Broken C code (specifically, gcc and \r)

Fri Jan 28 08:51:00 GMT 2000

> I do not know whether it is intentional or accidental but gcc (and several 
> other tools) seem to handle \n and \r\n as identical. (Even WordPad can do
> it.)

If you look at ctype, you will find that \r is defined as a whitespace
character, so gcc treats it as such, just like \n.  So, wherever you have
\r\n you just have two whitespace characters and \n gives just one.  To
C and C++, any string of whitespace characters looks the same.


I am not sure if this has been addressed by newer versions of gcc, but as of
a year or two ago, there is one case where the extra \r before a newline is
very significant to C/C++.  Actually, it's the pre-processor.  Consider a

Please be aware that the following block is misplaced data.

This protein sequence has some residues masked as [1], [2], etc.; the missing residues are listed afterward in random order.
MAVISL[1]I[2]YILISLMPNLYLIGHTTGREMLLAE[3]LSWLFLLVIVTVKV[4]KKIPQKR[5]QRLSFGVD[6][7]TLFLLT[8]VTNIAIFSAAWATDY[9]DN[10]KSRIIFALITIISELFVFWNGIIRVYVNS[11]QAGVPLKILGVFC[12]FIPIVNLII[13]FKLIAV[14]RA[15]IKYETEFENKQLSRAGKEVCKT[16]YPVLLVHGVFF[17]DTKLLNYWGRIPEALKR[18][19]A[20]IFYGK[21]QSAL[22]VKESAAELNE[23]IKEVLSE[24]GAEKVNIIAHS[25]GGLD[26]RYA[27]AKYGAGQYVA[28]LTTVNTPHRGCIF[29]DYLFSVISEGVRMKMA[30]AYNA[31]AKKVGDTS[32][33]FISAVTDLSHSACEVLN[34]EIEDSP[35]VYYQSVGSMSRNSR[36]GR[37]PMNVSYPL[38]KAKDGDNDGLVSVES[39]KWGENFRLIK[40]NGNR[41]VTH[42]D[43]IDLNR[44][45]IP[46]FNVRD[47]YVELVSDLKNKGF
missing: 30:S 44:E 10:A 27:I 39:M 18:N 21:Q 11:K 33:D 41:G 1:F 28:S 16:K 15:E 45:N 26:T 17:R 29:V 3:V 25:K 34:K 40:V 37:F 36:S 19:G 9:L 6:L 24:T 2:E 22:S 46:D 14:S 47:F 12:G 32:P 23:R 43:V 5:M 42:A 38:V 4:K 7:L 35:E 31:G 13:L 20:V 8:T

#define that looks like:

#define MYSYMBOL part of the definition is on this line \
	and the rest is on this line.

Now, the backslash at the end of the first line, because it is followed by
a newline, continues the definition to the following line.  But, if the
line ending is \r\n, then the backslash isn't followed by a newline at all,
but by a \r (a whitespace character).  Since there is no particular
interpretation of '\' followed by '\r', the sequence is replaced by the
second character (just like "\ " would give a space, or "\y" would give
'y').  Now, the next character is a \n character without a preceeding \,
so it terminates the macro definition.

Maybe (hopefully!) cpp has been extended to understand that the three
character sequence '\' '\r' '\n' should be treated the same as '\' '\n',
but beware just in case...

marcus hall

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